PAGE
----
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Notes: Did Jesus Suffer for Mankind?

Notes: Did Jesus Suffer for Mankind?

The Light (Pakistan), 16th April 1922 Issue (Vol. 1, No. 9, p. 1)

Writing on the suffering of Jesus and his cruci­fixion our esteemed contemporary, the Epiphany, in its issue of 11th March [1922], says:

“He suffered without recrimination,  without resentment and without parade; willingly for the truth’s sake, and as we Christians believe for the sake of all mankind.”

And, again, in the same article, it observes:

“But we would draw attention to the fact that Jesus never sought to suffer. Suffering was not to Him a method by which he sought to gain advantage over His enemies or extort a boon from them. It was an incident in His chosen path of righteousness.”

We can hardly harmonise this view with the cardinal principle of Christianity. If the crucifixion was simply an incident, which would have been possibly avoided, where is the justification for the new dispensation of atonement?

The Christian theory is that God sent His only son to be crucified with a view to save humanity from the curse of sin. This shows that it was a pre-determined thing, and as such Jesus should have known all about it. He was the first person to grasp it fully that his crucifixion meant salvation to man­kind. Humanity could have been saved but with his blood alone, and yet we are told that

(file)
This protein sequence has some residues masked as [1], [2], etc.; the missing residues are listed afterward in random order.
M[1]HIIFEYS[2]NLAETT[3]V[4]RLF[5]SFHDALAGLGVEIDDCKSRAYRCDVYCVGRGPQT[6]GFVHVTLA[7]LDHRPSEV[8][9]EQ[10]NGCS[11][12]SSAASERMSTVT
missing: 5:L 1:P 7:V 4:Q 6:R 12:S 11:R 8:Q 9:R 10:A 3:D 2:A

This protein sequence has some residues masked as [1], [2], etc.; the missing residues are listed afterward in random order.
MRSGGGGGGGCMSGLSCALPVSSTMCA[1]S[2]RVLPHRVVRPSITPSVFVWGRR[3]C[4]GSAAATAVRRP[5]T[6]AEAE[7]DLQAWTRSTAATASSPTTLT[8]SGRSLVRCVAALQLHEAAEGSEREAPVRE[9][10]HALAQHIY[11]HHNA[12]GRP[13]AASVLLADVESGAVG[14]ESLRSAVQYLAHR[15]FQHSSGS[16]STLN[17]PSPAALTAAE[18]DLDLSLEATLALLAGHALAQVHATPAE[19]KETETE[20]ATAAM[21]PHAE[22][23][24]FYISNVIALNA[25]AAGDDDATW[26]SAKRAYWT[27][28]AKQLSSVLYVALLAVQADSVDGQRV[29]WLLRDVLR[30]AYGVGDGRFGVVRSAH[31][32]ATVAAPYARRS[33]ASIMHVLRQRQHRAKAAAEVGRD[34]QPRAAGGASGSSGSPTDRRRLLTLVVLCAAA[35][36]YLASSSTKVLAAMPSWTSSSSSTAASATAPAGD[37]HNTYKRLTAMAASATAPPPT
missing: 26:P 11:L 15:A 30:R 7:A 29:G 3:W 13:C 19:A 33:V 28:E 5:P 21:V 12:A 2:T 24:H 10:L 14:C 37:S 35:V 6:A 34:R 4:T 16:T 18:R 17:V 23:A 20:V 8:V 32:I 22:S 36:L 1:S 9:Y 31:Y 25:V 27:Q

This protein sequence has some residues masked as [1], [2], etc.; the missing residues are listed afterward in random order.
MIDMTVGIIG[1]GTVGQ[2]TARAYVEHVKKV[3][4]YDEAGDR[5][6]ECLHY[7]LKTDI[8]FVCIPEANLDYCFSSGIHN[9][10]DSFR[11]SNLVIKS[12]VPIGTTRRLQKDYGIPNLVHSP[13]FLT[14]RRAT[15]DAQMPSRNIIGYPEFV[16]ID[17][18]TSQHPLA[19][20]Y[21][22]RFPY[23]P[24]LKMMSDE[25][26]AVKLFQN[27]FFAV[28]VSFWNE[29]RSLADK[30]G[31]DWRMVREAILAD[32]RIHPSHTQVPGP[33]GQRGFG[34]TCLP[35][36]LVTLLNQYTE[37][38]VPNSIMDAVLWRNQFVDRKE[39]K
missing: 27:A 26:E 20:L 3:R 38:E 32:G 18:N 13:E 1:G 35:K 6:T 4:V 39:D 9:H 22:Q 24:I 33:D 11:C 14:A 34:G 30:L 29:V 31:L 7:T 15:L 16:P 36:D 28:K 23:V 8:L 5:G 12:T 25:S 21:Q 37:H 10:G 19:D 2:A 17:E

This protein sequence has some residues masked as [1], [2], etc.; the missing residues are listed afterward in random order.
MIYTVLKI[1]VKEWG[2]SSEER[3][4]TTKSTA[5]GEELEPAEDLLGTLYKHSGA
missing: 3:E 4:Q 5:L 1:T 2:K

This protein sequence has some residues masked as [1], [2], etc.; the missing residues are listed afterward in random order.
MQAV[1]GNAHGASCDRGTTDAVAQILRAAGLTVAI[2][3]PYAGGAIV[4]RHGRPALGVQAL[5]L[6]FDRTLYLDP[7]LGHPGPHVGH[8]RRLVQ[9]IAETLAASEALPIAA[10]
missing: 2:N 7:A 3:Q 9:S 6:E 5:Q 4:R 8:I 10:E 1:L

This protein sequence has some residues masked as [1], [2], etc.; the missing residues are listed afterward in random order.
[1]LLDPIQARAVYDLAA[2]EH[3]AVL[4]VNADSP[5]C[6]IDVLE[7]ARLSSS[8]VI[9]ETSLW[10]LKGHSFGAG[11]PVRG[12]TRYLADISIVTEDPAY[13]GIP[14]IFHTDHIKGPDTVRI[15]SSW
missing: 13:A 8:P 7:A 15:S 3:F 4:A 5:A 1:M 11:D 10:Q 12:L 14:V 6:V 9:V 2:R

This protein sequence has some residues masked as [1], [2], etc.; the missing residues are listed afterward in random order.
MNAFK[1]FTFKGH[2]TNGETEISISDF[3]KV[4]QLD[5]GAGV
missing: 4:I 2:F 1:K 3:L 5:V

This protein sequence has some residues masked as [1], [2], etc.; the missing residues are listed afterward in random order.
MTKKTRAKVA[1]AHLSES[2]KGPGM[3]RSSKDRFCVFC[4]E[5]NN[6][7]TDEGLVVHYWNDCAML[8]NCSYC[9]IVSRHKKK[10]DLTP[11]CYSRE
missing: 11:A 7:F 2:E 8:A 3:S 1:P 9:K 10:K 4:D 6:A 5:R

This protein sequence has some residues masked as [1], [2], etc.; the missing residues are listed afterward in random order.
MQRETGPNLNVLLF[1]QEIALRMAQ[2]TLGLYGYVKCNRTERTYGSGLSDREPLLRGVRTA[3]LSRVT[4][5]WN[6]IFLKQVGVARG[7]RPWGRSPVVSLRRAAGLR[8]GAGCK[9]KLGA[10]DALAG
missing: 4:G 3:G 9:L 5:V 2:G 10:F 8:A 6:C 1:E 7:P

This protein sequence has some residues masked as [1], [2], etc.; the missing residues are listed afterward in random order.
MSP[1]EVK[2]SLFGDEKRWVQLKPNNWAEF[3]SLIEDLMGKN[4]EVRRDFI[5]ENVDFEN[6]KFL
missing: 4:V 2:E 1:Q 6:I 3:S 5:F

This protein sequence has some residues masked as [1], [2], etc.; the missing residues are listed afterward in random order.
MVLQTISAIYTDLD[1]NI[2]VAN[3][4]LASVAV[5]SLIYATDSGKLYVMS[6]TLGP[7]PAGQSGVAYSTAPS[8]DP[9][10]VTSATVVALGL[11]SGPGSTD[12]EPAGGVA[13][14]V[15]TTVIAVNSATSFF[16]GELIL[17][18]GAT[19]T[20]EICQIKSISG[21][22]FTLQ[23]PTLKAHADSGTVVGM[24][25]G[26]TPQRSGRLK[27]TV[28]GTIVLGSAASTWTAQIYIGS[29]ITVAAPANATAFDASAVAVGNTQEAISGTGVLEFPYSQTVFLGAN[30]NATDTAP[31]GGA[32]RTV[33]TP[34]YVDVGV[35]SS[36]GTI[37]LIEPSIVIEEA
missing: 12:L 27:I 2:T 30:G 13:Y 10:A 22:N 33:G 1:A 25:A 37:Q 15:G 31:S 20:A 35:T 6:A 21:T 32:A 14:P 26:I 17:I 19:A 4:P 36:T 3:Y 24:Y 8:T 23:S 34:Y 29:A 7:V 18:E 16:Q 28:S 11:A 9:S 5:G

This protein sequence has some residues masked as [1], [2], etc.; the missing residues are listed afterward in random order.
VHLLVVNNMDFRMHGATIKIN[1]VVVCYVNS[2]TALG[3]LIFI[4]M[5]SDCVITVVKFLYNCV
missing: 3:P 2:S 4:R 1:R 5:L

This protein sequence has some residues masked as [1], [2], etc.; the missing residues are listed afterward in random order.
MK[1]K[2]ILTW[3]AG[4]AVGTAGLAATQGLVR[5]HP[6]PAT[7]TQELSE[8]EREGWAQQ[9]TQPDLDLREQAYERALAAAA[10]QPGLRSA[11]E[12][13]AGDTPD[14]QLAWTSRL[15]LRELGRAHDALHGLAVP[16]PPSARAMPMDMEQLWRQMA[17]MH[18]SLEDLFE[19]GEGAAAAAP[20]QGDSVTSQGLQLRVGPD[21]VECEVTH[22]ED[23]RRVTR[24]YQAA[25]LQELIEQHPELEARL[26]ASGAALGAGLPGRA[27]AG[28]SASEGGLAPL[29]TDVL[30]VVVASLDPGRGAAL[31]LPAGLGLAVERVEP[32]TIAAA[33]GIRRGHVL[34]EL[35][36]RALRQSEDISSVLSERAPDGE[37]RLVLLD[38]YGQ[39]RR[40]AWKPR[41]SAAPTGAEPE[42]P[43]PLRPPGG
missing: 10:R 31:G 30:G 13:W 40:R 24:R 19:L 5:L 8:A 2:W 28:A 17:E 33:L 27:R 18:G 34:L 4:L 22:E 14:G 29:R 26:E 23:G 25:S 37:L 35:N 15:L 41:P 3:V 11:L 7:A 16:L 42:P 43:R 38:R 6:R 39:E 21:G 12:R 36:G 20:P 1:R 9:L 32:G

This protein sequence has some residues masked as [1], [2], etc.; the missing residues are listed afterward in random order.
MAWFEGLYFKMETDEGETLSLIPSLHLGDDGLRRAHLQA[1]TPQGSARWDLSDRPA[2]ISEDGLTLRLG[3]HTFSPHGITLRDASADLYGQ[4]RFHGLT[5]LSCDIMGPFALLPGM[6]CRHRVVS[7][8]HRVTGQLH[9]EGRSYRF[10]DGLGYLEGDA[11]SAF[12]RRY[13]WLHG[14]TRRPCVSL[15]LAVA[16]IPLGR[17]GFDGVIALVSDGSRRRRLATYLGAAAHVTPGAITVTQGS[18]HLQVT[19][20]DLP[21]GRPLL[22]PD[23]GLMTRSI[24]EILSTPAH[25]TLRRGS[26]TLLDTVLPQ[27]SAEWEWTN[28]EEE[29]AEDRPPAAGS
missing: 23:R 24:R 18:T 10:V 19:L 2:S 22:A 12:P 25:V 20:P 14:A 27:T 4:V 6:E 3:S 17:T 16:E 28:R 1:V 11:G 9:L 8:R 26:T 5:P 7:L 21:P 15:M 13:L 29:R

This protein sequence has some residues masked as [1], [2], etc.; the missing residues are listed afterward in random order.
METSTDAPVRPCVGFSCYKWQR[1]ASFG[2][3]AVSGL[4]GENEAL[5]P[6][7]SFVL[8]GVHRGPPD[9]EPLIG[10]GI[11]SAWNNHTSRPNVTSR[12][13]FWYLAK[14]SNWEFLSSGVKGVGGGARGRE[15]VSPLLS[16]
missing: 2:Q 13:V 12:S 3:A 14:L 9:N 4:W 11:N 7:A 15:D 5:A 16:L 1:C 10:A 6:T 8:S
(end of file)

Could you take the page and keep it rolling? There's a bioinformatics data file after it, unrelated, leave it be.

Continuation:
“he never sought to suffer,”

which, in other words, means he never sought to save humanity. But we are also told that

“he suffered for the sake of all mankind.”

It is indeed a riddle to us.

The most important point, however, in this connection is that Jesus in his teachings never pointed out that he was the Saviour of the world and that mere lip belief in his blood would save humanity. On the contrary, he always laid stress on actions. Read his sermon on the mount and you will be impressed with one great thought that the author of such a beautiful discourse, which has laid down the golden principle that we have to work out our own salvation, can never dream of the easy-going doctrines of crucifixion and atonement.

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